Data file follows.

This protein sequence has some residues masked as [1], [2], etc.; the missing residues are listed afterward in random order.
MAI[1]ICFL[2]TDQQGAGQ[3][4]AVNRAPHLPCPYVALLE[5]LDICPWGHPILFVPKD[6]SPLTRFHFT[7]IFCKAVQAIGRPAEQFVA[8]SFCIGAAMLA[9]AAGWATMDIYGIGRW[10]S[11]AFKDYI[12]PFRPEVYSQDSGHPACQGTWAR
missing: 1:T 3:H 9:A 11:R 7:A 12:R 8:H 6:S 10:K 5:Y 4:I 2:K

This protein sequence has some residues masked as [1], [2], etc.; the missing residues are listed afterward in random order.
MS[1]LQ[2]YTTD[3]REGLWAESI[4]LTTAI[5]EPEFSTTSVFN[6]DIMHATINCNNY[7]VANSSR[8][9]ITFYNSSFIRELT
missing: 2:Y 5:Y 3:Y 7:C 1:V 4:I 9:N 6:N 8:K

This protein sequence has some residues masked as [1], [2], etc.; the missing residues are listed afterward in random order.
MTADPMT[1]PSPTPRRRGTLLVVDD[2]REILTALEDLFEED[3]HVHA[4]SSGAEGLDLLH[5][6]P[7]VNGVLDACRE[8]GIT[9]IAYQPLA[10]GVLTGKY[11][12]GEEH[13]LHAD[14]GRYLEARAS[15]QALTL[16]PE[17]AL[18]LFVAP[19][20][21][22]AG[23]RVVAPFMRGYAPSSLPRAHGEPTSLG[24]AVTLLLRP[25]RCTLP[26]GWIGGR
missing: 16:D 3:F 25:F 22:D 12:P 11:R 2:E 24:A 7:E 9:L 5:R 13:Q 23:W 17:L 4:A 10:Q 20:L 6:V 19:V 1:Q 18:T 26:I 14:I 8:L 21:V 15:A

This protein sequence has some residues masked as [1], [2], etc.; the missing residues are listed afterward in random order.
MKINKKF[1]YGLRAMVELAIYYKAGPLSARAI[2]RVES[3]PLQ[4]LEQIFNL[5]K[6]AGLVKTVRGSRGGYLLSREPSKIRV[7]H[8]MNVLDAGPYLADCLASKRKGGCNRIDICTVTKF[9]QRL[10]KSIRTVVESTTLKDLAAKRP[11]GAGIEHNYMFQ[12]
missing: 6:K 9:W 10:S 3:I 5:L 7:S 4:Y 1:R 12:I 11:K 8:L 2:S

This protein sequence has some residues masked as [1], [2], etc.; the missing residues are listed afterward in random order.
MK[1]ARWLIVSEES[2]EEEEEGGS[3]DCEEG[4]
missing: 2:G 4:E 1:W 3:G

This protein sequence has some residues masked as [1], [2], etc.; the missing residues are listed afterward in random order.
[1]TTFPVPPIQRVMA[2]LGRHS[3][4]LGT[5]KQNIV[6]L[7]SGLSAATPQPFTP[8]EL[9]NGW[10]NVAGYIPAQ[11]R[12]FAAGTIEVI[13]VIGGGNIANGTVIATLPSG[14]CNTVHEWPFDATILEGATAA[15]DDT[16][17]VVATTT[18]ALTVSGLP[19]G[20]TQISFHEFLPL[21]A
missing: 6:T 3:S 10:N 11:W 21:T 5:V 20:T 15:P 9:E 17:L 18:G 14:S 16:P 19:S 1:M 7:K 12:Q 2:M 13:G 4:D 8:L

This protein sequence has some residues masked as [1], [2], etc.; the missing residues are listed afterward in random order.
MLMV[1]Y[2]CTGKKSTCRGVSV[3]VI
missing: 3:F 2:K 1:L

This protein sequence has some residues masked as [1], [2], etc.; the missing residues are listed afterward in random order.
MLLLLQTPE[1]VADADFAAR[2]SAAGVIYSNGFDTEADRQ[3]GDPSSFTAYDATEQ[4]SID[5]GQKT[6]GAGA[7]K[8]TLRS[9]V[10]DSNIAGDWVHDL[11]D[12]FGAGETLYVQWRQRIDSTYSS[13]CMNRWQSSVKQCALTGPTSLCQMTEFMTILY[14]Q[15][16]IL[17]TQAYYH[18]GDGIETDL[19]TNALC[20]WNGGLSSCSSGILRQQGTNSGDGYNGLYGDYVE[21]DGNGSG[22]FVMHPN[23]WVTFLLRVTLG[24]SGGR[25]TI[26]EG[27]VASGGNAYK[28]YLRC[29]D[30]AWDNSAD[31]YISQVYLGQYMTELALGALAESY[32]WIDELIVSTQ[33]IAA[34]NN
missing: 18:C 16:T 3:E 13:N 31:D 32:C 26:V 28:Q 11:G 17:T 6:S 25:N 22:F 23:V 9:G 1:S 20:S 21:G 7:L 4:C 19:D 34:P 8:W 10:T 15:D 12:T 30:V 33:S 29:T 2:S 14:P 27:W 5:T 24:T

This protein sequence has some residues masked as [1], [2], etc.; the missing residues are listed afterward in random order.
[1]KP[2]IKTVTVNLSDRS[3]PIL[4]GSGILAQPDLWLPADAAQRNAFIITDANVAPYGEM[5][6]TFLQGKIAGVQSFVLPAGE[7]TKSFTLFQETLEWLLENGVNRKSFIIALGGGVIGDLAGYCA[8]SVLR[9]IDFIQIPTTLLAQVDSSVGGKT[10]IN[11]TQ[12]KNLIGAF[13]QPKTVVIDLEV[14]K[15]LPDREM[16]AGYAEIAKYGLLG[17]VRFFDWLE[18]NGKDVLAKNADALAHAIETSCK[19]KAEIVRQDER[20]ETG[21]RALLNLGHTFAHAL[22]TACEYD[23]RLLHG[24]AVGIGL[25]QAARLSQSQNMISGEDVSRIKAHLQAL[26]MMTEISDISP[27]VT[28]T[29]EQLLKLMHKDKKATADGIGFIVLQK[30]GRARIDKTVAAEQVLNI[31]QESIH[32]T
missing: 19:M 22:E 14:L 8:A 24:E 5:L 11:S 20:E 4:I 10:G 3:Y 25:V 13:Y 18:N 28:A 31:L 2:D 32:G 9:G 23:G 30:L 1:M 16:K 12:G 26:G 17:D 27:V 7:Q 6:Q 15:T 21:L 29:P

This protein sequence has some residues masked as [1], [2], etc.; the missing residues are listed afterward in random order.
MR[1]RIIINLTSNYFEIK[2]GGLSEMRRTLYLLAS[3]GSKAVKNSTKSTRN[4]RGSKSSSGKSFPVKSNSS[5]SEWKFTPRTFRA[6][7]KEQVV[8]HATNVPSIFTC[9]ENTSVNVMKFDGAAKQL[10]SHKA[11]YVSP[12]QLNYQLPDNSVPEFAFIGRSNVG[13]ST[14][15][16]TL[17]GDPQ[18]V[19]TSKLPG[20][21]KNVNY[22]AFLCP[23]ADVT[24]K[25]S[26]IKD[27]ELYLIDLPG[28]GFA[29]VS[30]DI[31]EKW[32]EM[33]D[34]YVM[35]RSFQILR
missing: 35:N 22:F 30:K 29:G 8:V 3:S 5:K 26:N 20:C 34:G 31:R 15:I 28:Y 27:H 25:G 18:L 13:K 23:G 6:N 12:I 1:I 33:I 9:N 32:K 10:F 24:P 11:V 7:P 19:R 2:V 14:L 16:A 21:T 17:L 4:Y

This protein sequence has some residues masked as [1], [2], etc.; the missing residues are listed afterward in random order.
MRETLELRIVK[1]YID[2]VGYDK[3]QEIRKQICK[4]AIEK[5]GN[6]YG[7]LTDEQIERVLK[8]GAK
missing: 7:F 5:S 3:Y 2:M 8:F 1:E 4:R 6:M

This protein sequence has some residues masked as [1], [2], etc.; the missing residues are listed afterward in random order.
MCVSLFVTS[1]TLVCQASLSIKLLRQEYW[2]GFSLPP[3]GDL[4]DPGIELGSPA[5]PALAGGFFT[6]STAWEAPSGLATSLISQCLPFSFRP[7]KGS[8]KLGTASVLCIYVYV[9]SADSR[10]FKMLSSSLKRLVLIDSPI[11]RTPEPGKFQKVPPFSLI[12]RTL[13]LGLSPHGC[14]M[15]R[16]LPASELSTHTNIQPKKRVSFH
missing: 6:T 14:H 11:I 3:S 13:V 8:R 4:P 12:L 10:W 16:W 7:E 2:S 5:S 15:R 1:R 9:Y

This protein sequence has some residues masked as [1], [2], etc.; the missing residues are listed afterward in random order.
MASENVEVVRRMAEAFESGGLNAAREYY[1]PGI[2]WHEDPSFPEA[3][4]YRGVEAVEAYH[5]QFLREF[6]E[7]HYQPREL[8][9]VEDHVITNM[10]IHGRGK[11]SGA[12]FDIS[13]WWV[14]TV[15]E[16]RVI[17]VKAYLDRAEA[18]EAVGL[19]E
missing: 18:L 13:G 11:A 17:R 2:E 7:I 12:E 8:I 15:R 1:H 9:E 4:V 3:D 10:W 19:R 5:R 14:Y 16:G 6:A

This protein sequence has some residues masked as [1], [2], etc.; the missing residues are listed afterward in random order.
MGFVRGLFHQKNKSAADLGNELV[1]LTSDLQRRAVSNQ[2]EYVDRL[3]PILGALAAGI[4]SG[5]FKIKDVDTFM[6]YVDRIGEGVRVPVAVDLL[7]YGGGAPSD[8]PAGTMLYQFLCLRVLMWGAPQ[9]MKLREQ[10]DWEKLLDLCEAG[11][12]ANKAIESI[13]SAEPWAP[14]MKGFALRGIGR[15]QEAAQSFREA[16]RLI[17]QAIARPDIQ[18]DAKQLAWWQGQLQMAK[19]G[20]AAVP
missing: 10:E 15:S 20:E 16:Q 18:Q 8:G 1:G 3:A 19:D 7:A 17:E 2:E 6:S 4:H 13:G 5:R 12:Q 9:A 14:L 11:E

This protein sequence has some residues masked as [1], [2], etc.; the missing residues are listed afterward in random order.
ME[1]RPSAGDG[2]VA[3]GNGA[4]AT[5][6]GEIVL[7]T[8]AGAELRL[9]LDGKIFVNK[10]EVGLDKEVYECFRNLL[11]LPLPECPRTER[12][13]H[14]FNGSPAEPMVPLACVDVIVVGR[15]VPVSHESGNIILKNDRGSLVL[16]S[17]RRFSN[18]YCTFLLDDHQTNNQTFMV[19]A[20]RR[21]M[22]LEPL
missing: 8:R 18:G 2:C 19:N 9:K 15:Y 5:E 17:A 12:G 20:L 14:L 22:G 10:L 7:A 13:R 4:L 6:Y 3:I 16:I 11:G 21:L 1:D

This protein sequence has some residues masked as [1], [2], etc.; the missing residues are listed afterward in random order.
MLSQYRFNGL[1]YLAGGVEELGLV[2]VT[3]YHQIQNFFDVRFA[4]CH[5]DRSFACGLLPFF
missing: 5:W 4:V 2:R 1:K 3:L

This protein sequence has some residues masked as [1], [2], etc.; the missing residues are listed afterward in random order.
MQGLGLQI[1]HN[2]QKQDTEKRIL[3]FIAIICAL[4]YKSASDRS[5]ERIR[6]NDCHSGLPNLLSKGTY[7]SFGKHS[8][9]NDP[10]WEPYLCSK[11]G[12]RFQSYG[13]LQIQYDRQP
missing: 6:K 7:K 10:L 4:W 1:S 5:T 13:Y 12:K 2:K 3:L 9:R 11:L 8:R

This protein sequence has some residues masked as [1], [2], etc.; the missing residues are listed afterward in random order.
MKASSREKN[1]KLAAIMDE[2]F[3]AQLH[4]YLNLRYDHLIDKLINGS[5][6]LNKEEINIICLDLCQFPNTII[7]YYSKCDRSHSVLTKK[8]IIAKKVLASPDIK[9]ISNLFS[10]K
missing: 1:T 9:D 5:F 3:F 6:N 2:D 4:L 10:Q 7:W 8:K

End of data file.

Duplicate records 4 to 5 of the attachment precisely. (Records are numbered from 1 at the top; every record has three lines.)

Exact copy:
This protein sequence has some residues masked as [1], [2], etc.; the missing residues are listed afterward in random order.
MKINKKF[1]YGLRAMVELAIYYKAGPLSARAI[2]RVES[3]PLQ[4]LEQIFNL[5]K[6]AGLVKTVRGSRGGYLLSREPSKIRV[7]H[8]MNVLDAGPYLADCLASKRKGGCNRIDICTVTKF[9]QRL[10]KSIRTVVESTTLKDLAAKRP[11]GAGIEHNYMFQ[12]
missing: 6:K 9:W 10:S 3:I 5:L 7:S 4:Y 1:R 12:I 11:K 8:L 2:S

This protein sequence has some residues masked as [1], [2], etc.; the missing residues are listed afterward in random order.
MK[1]ARWLIVSEES[2]EEEEEGGS[3]DCEEG[4]
missing: 2:G 4:E 1:W 3:G